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Sixty Days for 2.5.20 — A prime-time look at the 2020 Legislative Session

Your nightly review of Session news. It’s ‘Sixty Days’ — right now.

Sixty Days — A prime-time look at the 2019 Legislative Session:

The Last 24

Agriculture Commissioner Nikki Fried, the state’s top elected Democrat, again lashed out against what she calls a Republican “power grab.” Ahead of a House Appropriations Committee meeting, Fried slammed a proposed committee bill that would move the Office of Energy from her department. She also sounds alarms over a provision in the House budget that would withhold funding from the Department of Agriculture and Consumer Services until all gas pump stickers with Fried’s face are replaced. Here’s your nightly rundown.

Budget advances. After a lengthy discussion, including a power outage and an informal recess, The House Appropriations Committee approved its proposed $91.4 billion budget.

Teacher pay. The Senate Appropriations Committee approved a budget amendment that would increase raises for teachers in districts with a starting salary over $47,500 and set aside funds for veteran teacher raises.

Best and Brightest repeal moves. A repeal of the controversial Best and Brightest teacher bonus program cleared its final committee, queuing it for a full vote on the Senate floor.

VISIT FLORIDA. The House again said funding tourism marketing was a non-starter, but the Senate budget panel voted to reauthorize VISIT FLORIDA.

Resiliency ready. With an OK from its last committee, a bill to create Statewide Office of Resiliency in the Governor’s office and create a Statewide Sea-Level Rise Task Force is heading to the Senate floor.

Gain time. Advocates rallied in support of legislation that would allow inmates to shave more time off their sentences for good behavior.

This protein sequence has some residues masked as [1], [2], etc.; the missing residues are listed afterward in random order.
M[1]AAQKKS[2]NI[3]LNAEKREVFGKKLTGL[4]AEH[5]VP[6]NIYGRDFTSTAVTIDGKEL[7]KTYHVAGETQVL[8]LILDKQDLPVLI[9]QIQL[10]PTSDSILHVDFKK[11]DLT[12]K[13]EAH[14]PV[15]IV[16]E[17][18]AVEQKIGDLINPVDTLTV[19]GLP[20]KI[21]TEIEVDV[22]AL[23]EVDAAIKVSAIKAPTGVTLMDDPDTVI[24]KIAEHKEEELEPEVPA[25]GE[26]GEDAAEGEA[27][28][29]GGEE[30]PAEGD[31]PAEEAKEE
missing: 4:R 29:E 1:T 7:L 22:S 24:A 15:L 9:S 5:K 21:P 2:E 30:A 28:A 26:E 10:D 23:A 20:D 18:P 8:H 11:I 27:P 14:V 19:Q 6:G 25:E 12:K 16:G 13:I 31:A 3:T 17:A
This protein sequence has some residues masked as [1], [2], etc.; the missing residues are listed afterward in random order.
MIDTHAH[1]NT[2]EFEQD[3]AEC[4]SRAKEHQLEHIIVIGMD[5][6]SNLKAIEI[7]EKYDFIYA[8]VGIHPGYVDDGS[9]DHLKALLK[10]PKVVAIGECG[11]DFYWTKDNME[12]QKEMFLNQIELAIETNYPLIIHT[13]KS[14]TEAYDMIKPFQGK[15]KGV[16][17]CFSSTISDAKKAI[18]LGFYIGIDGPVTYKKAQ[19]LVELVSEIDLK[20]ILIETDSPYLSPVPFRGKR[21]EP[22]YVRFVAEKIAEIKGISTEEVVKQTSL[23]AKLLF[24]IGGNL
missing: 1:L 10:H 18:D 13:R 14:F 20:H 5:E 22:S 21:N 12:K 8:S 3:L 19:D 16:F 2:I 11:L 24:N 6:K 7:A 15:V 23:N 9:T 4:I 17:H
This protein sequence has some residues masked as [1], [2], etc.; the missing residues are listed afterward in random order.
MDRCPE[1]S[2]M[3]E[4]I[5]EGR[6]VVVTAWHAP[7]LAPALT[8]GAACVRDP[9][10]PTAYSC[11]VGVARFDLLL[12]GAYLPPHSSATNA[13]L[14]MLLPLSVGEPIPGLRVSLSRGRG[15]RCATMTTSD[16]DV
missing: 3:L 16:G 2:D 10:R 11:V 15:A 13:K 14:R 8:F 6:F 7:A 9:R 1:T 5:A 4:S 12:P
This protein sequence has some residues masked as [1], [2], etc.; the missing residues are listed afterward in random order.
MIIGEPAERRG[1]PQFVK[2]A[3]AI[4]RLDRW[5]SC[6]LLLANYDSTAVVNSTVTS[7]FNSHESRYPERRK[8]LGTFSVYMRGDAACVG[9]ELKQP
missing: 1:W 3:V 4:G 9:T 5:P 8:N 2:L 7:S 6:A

Fiscal cliffs. Legislation that would investigate thresholds in government assistance programs that disincentivize Floridians from accepting raises or promotions is moving in the House and Senate.

Poaching penalties. The full House approved a measure that would increase criminal penalties for bear poaching with a unanimous vote.

Indecent exposure. Bills that would up the penalties for indecent exposure passed through committee stops in the House and Senate.

Quote of the Day

“We must also make sure that every school — whether they are public, private or parochial — prioritizes student safety and has a zero-tolerance policy when it comes to discrimination. Ripping scholarship funding out from underneath thousands of economically vulnerable students whose only chance at a safe environment and solid education is not the answer. While we come together to create policies to ensure these conditions, I urge companies not to end their support for students in the short term.” — Rep. Shevrin Jones, on the recent loss of corporate support for the Florida Tax Credit Scholarship.

Your Metz Husband Daughton-sponsored question of the day is: What movie franchise inspired the themed area in Walt Disney World’s Hollywood Studios that opened in 2019?

As always, click here to tweet your answer to @MHDFirm. The first person with the correct answer will get a shoutout in tomorrow’s 60 Days!

Last time, we asked: What former Florida Governor openly wore a revolver during his inauguration?

Answer: Sidney J. Catts.

Congrats to Marco Paredes (@MP0L0), who was the first to tweet the correct answer!

Thanks to everyone for participating — remember, the more you play, the better your chances of winning!

Bill Day’s Latest

3 Questions

Legislation to dispose of the Constitutional Revision Commission seems to be moving steadily in Tallahassee. The House cleared a measure, and the Senate will soon put the issue on the ballot. So, what does Carlos Beruff, last chair of the CRC, think of the move? Well, we asked.

How do you feel about the Legislature responding the CRC’s work by pushing to repeal its existence?

Beruff: I’m a very simple person. I say if they get to end the CRC by a 60-percent majority of all Floridians, which is what it would take, then, by all means, end it. But I don’t think that’s going to work, so I don’t lose a lot of sleep.

Why do you think the disdain for the Commission exists in Tallahassee?